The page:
The sensitometric results are shown in Table 1 below.
After exposure of the film described previously, the method of Example 1 was repeated using an activator in which the potassium hydroxide and sodium carbonate were replaced with a quantity of alkanolamine (methyl-2-aminoethanol) giving a pH of 12.5.
______________________________________Composition of activator______________________________________KBr 10 g/lNa.sub.2 SO.sub.3 60 g/lmethyl-2-aminoethanol 75 ml/1 (1 mol/l)OLIN 10 G ______________________________________
The sensitometric results are shown in Table 1 below.
After exposure of the film as previously described, the method of Example 2 was repeated using an activator to which a quaternary ammonium salt, 1-phenethyl2-methyl pyridinium bromide (PMP) in a quantity between 0.5 and 6.5 g/l was added (examples 3(1) to 3(5) of Table 1).
______________________________________Composition of activator______________________________________2-methylaminoethanol 75 ml/l (1 mol/l)KBr 10 g/lNa.sub.2 SO.sub.3 75 g/lWetting agentOLIN 10 G 1-phenethyl-2-methyl 0.5 to 6.5 g/lpyridinium bromide______________________________________
The sensitometric results are shown in Table 1 below. FIG. 3 depicts the sensitometric curve obtained with the above activator in surface application.
In this example, a photographic product was developed as described previously with a conventional manual processing device in a deep tank agitated by nitrogen bubbling (volume of tank 5 1) using the activator of Example 3 in which the quantity of 1-phenethyl-2-methyl pyridinium (PMP) was equal to 5 g/l.
The sensitometric results are shown in Table 1 below.
TABLE 1______________________________________(PMP)(g/l) Dmin Dmax EC USC TC______________________________________Ex 1 0 0.027 1.902 * * 2.48Ex 2 0 0.028 3.142 5.08 ** 3.57Ex 3(1) 0.5 0.031 4.831 6.68 7.47 3.39Ex 3(2) 1.5 0.029 5.143 7.28 9.75 3.54Ex 3(3) 3 0.031 5.355 7.73 11.19 3.54Ex 3(4) 5 0.031 5.223 8.18 10.69 3.69Ex 3(5) 6.5 0.031 4.930 8.26 9.91 3.76Ex 4 5 0.052 5.285 7.22 8.44 3.68______________________________________ *not measurable **not available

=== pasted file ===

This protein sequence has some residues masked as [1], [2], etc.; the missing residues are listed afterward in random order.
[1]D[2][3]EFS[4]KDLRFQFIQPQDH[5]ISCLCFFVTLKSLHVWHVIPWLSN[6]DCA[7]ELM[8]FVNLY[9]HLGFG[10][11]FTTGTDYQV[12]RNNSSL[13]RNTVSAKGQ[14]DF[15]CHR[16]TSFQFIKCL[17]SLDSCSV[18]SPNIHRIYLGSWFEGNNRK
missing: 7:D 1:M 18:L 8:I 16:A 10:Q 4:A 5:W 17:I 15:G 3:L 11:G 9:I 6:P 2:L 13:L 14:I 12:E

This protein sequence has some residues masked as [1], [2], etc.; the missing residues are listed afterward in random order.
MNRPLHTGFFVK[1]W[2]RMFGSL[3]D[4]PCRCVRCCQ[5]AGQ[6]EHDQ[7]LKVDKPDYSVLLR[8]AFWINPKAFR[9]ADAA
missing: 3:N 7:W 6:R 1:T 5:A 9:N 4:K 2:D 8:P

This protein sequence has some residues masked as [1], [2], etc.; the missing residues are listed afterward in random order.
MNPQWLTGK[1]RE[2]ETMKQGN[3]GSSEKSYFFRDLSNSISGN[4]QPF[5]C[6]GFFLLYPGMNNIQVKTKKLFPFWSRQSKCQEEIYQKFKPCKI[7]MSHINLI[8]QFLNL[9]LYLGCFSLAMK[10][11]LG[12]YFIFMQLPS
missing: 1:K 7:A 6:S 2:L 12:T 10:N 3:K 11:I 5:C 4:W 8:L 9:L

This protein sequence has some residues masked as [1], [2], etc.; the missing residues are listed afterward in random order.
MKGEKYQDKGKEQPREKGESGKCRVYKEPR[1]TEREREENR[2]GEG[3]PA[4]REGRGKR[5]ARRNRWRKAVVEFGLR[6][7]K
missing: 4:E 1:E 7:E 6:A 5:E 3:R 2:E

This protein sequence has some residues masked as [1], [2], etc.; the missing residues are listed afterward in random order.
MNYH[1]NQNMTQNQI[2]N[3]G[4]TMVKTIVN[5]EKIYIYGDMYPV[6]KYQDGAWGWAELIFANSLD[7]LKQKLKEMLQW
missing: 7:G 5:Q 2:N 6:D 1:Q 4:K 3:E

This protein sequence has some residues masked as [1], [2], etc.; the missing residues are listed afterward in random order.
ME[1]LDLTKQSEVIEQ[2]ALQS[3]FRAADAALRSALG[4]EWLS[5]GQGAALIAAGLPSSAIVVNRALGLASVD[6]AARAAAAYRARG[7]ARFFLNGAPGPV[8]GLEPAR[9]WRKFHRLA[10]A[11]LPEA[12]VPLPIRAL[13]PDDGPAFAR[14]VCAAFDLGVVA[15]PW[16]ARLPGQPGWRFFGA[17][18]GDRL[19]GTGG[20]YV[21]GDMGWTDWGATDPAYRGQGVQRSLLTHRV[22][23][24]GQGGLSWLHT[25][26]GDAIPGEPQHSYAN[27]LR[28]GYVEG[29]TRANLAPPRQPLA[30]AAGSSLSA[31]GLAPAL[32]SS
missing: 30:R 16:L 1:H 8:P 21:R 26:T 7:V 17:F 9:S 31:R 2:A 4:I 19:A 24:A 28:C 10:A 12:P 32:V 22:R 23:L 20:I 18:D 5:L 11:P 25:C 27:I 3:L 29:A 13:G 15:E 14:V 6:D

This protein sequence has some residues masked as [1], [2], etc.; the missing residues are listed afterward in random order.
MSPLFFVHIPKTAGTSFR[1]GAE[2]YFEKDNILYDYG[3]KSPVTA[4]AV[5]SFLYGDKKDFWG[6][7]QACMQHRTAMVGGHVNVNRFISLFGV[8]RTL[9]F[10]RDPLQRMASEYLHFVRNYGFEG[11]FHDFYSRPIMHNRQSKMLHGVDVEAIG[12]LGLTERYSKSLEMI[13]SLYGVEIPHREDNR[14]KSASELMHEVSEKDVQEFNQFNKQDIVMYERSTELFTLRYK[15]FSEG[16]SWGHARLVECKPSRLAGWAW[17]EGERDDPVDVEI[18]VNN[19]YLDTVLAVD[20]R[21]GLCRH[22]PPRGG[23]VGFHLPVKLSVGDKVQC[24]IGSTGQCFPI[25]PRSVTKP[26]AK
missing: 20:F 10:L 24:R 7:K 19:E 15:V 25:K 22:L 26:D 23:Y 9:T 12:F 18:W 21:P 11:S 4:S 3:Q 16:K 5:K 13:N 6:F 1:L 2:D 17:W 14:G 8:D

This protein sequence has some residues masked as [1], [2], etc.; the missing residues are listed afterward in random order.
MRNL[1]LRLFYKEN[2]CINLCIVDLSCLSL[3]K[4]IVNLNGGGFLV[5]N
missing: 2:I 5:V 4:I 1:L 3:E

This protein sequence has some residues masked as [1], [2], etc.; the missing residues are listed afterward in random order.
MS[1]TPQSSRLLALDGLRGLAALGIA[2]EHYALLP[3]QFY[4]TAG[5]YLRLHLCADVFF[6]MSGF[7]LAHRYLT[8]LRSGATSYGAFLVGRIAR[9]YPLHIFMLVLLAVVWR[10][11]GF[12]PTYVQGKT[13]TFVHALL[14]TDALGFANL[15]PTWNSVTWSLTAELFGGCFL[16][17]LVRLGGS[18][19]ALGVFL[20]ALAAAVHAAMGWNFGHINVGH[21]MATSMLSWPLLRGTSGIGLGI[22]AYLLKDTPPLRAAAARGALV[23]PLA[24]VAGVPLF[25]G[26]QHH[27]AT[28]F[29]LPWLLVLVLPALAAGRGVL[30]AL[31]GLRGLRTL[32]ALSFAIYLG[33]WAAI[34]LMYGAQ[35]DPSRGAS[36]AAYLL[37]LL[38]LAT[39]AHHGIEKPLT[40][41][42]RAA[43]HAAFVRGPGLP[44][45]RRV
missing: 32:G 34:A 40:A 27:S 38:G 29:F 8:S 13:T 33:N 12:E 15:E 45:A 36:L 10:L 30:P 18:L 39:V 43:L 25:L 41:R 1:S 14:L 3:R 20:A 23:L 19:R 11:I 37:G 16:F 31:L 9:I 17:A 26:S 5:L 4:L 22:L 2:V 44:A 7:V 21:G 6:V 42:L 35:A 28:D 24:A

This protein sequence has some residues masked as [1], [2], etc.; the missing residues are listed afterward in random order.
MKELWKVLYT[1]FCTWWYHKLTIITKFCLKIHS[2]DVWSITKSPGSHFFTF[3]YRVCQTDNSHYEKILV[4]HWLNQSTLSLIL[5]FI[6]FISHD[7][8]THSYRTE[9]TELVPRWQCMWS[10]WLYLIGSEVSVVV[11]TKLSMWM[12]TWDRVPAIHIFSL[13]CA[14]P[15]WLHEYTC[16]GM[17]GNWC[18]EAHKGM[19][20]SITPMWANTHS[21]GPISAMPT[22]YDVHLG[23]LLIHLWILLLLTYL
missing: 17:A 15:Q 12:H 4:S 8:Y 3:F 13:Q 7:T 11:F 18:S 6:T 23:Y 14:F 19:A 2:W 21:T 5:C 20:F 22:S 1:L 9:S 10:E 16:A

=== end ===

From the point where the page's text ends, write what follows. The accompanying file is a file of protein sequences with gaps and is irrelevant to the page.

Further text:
These examples show that the presence of the alkanolamine and of the quaternary ammonium salt leads to a strong increase in the Dmax, and in the various contrasts, with Dmin remaining unchanged.
Example 4 shows that, when the same activator is used with a conventional developing device, inferior sensitometric results are obtained. The activator of the present invention, when it is used for surface application, therefore produces surprising results.
In this example, a photographic product as described previously was used in which the incorporated developer was a mixture of tert-butylhydroquinone (TBHQ) and hydroquinone (molar ratio 1/1).
The method of Example 1 was repeated using an activator having the following composition in which several quaternary ammonium salts have been tested.
______________________________________Composition of activator______________________________________2-methylaminoethanol 75 ml/l (1 mol/l)KBr 10 g/lNa.sub.2 SO.sub.3 75 g/lOLIN 10 G quaternary ammonium 5 g/lsalt______________________________________
TABLE 2______________________________________Quaternary ammonium Dmin Dmax EC TC______________________________________Control - without quaternary ammonium 0.023 4.342 6.04 3.421-phenethyl-2-pyridinium bromide 0.023 5.28 10.85 4.722-phenethyl-1-pyridinium bromide 0.024 5.249 10.69 4.752,6-dichlorobenzyl-1-pyridinium bromide 0.023 5.11 9.12 4.414benzyltriethylammonium chloride 0.023 4.899 7.87 3.98tetrabutylammonium perchlorate 0.026 4.525 7.00 3.801,4-dimethylpyridinium 0.024 4.813 6.89 3.53p-toluene sulfonatetetrapropyl ammonium 0.027 4.517 6.77 3.68chloride______________________________________
As in the previous examples illustrating the present invention, the activator of the invention applied on the surface produces an increase in the Dmax and contrast, the Dmin being unchanged. Furthermore, these examples show that the use of pyridinium salts leads to still further improvement in the sensitometric results.
In this example, the film with an incorporated developer used previously in Example 1 was used, except that it contains tert-butylhydroquinone (TBHQ) as the developer.
The exposed film was developed according to the method of Example 1 with an activator with the following composition.
______________________________________Composition of Activator______________________________________2-methylaminoethanol 75 ml/l (1 mol/l)KBr 5 g/lNa.sub.2 SO.sub.3 75 g/l5-nitroindazole 0.1 g/lWetting agent 0.6% of activator (by vol)1-phenethyl-2-methyl- 5 g/lpyridinium bromide______________________________________